Adam and I split on which of the two lovely desserts we liked best.  Adam preferred the lemon parfait, which probably was more interesting, but I loved the moist, almondy tart, with sweet (but not too sweet) cherry tomatoes subbing in for more traditional berries or cherries.
lemon parfait with herbed oats, candied lemon, and texas cider

tart of 'juliet' tomatoes and frangipane with vanilla ice cream

We did wine pairings, which were very nice, but at the end of the meal Adam asked to see the wine list.  He was intrigued by the "barnyard" description of El Pais de Quenehuao 2011, which wasn't quite accurate, but we ended enjoying the funky, oxidized red so much that I took a photo of the label so that we'd remember it.  (When cleaning out my camera pre-Europe, I happened to notice that the label was strikingly similar to a bottle label that I'd photographed at the Inn at Little Washington last fall because we had also really liked that wine (thanks Casper!).  Turns out they're both made by Clos Ouvert -- a connection that I wouldn't have made but for the photographs.)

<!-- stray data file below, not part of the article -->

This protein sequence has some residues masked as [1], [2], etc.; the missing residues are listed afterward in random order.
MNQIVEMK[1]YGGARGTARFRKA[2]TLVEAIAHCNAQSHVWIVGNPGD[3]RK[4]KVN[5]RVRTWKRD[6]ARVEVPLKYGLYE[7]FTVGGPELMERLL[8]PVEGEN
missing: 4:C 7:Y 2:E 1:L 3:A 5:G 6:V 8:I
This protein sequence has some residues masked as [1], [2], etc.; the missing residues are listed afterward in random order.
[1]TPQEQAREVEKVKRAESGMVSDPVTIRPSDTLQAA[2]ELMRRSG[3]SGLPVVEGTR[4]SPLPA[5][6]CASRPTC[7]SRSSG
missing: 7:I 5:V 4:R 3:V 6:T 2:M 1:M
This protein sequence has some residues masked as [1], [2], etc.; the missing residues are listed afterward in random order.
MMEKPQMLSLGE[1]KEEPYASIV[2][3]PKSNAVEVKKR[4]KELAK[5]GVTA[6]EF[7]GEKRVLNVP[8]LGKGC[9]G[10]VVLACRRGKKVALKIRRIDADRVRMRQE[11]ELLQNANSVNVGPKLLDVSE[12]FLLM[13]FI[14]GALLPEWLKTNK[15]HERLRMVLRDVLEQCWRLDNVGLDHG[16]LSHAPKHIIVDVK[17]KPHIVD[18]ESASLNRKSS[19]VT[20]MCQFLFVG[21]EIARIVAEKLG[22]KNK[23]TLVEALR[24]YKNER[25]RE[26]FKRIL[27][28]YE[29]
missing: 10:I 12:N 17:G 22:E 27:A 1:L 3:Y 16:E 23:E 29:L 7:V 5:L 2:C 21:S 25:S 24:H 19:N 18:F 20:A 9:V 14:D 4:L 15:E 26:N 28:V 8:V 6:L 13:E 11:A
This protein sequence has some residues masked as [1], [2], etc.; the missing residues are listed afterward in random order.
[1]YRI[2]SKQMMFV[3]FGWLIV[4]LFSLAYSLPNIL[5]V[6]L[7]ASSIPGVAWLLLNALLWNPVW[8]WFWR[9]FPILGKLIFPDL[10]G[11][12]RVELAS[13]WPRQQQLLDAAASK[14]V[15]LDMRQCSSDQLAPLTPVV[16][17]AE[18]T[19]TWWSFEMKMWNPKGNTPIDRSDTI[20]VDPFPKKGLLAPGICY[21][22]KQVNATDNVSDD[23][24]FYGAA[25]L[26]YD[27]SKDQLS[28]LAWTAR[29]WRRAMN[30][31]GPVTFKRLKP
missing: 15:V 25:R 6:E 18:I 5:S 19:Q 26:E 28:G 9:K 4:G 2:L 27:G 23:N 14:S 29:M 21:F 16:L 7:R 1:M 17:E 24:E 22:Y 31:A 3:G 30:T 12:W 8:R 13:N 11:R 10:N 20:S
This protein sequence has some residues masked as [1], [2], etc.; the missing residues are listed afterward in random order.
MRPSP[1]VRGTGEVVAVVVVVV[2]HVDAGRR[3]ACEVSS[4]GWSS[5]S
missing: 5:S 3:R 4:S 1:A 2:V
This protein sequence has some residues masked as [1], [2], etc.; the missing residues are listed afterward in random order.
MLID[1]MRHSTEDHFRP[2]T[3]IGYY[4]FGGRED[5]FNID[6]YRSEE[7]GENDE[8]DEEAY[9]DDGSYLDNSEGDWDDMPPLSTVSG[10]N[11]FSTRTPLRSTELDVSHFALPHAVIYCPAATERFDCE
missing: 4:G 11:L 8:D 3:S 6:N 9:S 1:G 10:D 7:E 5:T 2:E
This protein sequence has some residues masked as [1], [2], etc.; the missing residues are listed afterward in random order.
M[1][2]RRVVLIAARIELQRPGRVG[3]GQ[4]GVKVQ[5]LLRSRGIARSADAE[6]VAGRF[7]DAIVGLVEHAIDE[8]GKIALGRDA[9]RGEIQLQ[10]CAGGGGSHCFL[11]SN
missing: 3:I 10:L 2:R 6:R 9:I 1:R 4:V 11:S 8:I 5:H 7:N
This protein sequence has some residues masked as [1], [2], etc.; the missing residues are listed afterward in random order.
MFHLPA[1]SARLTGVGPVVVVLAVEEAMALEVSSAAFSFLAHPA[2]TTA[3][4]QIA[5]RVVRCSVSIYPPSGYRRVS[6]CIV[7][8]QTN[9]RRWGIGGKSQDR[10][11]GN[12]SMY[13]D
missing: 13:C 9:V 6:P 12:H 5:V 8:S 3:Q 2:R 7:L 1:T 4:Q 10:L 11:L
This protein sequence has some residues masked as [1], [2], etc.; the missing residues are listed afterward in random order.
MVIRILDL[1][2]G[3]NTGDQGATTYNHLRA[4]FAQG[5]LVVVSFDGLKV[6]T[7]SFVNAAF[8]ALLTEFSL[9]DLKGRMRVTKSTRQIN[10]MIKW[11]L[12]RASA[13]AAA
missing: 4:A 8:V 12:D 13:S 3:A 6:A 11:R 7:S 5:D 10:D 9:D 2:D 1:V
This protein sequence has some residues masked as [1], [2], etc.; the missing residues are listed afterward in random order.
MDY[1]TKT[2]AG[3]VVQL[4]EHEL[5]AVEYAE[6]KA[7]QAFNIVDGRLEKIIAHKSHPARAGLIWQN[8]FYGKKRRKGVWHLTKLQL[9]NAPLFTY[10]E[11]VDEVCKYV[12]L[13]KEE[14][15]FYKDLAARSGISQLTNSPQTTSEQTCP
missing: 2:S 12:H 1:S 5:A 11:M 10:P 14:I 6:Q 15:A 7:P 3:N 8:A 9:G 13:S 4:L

We loved the casual, warm space, friendly service, and especially the food at Oxheart.  Houston made for a great food weekend; it's always fun when an anticipated meal doesn't disappoint, and Uchi was an unexpected bonus.

1 Proclamation by a billboard advertising the Houston Museum of Natural History that delighted me on our drive from the airport.
2 Spoiler: they were. (Finishing this post-Copenhagen.)